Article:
The grape juice was allowed to stand and ferment in the collecting vessels for about six weeks. A sludge known as lees formed at the bottom of the vessels. The wine was then tipped up gently into jars without disturbing the sediment (Jer 48:11). The jars were sealed with clay, but there was a small hole by the handle that allowed the gases released during the remaining fermentation to escape. When the process was complete, the hole was sealed with a blob of wet clay and the owner’s name or seal was put on the clay. It was possible to put the wine in wineskins (goatskin bottles), but if the gases, then it would burst and the wine would be lost. This is the point of Jesus’ illustration in Matthew 9:17.Continue reading MANNERS AND CUSTOMS OF THE BIBLE (WINE-MAKING)
While object representing deities were common in the ancient world, only statues created under carefully prescribed conditions and with proper rituals were regarded as real images that the deity inhabited. Some images were made of stone, cast of solid metal or molded from clay; however, the primary statues of deities that dominated the temples were usually carved of wood and covered with a thin layer of gold or silver and adorned with precious stones and elegant clothing. The Assyrian king Esarhaddon commissioned a major restoration of temples and images.Continue reading MAKING AN IDOL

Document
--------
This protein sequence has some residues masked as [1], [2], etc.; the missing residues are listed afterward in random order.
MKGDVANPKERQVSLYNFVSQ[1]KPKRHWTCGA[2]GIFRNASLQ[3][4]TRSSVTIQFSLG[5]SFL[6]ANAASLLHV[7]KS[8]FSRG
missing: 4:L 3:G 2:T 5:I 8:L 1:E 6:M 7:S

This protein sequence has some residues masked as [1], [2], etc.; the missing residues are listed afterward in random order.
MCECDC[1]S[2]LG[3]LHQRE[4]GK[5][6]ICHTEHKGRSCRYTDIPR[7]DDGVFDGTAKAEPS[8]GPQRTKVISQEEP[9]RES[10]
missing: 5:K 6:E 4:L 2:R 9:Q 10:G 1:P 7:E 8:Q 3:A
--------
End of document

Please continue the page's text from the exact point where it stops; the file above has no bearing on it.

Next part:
Premise: The Bible teaches that the Spirit indwells Christians (Acts 2:38; 5:32; 1 Corinthians 3:16; 6:19-20), seal them (2 Corinthians 1:22; Ephesians 1:13; 4:30), and is the earnest of their inheritance (Ephesians 1:14).
In the days of Trajan there lived a Christian named Ignatius, who sealed his faith with his blood. Ignatius was commonly known as Theophoros– the Bearer of God. The title given to Ignatius is one to which every Christian who is faithful to his calling may in some degree humbly lay claim. Christ is in him “the hope of glory.”Continue reading SEALED BY THE SPIRIT
Ishmael was a Jewish zealot who rebelled against the rule of Babylonia in the chaotic period after Judah fell to the Babylonian army. These ten men agreed to give Ishmael some food supplies that they had hidden in their fields if he would spare their lives. Continue reading BIBLE CUSTOMS AND CURIOSITIES (BURIED FOOD)
This verse shows the determination of the friends of a disable man to get him to Jesus for healing. They brought their friends in a blanket or pallet to the house where Jesus was teaching. Unable to get into the building because of the crowd, they climbed an exterior stairway to the roof. After ripping a hole in the roof, they lowered him down to Jesus. Continue reading GOING TRHOUGH THE ROOF
Job’s desire that his words be recorded for future generations shows three different ways that ancient records were written down. According to the New International Version, these methods were (1) writing on scrolls, (2) writing on lead tablets, and (3) writing on stone monuments. Continue reading BIBLE CUSTOMS AND CURIOSITIES (ANCIENT WRITTEN RECORDS)
Working in clay is one of the ancient professions. Long before paper, damp clay served as a surface to receive the marks that represented early writing called cuneiform. And people discovered that baked clay contained water and could be used for cooking more efficiently than tightest woven baskets. When one of our brilliant ancestors discovered the potter’s wheel, the age of clay had arrived. Eventually, clay pots became widely used